Council Revisits Drug Testing
Posted by A. Shapiro
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The Burbank City Council will decide tonight whether to pursue adoption of a drug-testing policy for elected officials—a month after former Councilwoman Stacey Jo Murphy pleaded guilty to cocaine possession. The council will vote on whether to direct the city staff to study the legal and ethical implications of either a voluntary or mandatory testing policy, and if so, to come back with a proposed policy at a subsequent meeting. Mayor Jef Vander Borght said he supported some type of measure that would make officials more accountable. “It will give the public the comfort that the members of the council are drug tested,” he said. The vote comes only a few weeks after Murphy, 47, pleaded guilty to federal charges… Read More
When Federal & State Laws Collide In The Workplace
Posted by A. Shapiro
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In an ideal world government would have no say in the hiring practices of private companies, so such an issue would never arise. But we live in the world we live in, so perhaps it is helpful that the California Supreme Court has taken the case of Gary Ross, a former computer systems administrator who was fired for testing positive for marijuana, even though he was using it to alleviate chronic back pain with the approval of a physician, which is legal under the Compassionate Use Act approved by voters in 1996 and has never been challenged or invalidated in court. The situation is confusing, and companies could use a little guidance, even if the Supreme Court decides the proper… Read More
Medical Marijuana User Banned From Regatta
Posted by A. Shapiro
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Irvin Rosenfeld, the South Florida stockbroker who gained national attention for his fight to freely use marijuana as medicine, has run into resistance from one of the nation’s top sailing events for the disabled and expects to be barred from next year’s event. The reason: an independent group that monitors use of drugs by athletes won’t exempt the pot Rosenfeld uses to treat tumors that would otherwise leave him bedridden and in pain. Rosenfeld, who has sailed in three races of the North American Challenge Cup in 11 years, has asked the race’s organizers and the U.S. Sailing Association to overrule the United States Anti-Doping Agency and let him sail in the 2006 regatta. He said an event that celebrates… Read More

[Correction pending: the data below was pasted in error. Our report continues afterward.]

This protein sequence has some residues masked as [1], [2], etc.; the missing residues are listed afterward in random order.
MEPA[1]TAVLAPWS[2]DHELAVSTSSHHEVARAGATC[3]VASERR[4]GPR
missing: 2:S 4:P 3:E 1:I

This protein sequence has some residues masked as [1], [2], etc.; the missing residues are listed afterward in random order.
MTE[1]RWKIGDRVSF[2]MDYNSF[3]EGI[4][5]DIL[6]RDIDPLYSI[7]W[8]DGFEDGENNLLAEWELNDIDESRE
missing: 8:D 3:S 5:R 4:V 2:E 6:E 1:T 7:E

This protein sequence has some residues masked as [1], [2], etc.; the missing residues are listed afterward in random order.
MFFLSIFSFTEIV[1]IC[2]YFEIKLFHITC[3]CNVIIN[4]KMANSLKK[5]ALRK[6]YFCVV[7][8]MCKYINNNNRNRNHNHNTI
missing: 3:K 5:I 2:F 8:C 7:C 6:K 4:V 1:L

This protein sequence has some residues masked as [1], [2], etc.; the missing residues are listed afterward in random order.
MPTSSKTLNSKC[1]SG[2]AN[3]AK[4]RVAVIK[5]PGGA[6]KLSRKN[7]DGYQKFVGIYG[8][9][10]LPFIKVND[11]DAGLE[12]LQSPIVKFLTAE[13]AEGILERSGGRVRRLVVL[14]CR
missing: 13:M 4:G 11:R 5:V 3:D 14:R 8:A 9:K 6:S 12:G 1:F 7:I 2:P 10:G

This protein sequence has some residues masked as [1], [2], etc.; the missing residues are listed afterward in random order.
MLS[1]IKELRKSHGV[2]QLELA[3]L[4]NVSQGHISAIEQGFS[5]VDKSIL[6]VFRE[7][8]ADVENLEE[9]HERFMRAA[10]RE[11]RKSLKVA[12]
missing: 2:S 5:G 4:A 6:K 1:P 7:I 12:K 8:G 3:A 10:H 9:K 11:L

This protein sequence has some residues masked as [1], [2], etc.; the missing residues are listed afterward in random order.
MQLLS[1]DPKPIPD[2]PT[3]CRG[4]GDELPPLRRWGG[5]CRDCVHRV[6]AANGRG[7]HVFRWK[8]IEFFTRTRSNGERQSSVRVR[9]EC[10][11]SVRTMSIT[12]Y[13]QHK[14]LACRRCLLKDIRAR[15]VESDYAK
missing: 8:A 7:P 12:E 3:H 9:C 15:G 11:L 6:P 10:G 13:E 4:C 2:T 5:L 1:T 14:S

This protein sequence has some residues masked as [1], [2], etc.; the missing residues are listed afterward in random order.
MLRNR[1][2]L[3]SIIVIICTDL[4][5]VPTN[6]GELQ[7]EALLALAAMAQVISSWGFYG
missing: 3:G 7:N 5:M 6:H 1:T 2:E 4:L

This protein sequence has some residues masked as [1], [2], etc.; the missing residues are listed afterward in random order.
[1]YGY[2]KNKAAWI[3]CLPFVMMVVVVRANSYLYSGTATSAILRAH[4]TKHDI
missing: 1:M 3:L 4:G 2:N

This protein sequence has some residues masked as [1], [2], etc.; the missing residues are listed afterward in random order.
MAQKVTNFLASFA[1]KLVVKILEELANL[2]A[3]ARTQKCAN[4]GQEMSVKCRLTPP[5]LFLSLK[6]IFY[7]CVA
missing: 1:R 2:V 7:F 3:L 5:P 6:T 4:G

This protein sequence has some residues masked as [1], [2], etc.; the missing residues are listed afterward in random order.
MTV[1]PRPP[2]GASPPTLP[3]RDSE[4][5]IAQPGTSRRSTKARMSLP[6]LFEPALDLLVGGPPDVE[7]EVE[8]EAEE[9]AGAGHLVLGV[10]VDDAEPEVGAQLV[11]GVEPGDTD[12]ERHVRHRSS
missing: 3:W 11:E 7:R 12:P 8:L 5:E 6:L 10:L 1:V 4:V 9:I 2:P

The Millworker’s Argument
Posted by A. Shapiro
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The Oregon Supreme Court has agreed to review Washburn v. Columbia Forest Products, Inc., a case that will clarify how much protection the Oregon Medical Marijuana Act (OMMA) affords workers. Millworker Robert Washburn of Klamath Falls got a card through the state program in 1999 after a doctor approved his marijuana use for pain-related insomnia. Washburn never showed signs of impairment on the job, but was fired in 2001 after his urine tested positive for marijuana metabolites. Washburn sued for reinstatement and back pay. A Multnomah County Circuit Court judge ruled against him, citing a clause in OMMA releasing employers from any obligation to accommodate “use of medical marijuana in any workplace.” Washburn appealed, arguing that he didn’t use marijuana… Read More
Suit Spurs Debate On Hair Test For Drugs
Posted by A. Shapiro
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The seven police officers swore they didn’t use cocaine, yet their hair tested positive for the drug. They are now suing the Boston police department, claiming the mandatory drug test that got them fired is unreliable and racially biased. Their civil rights lawsuit is one of many legal challenges to the use of hair to test for drug use by police officers and private sector workers. Employers like the test because it can detect drugs up to three months after use; urine tests go back one to three days and can be altered by a range of products. But critics say hair testing is unfair because drug compounds show up more readily in dark hair than light hair, and it… Read More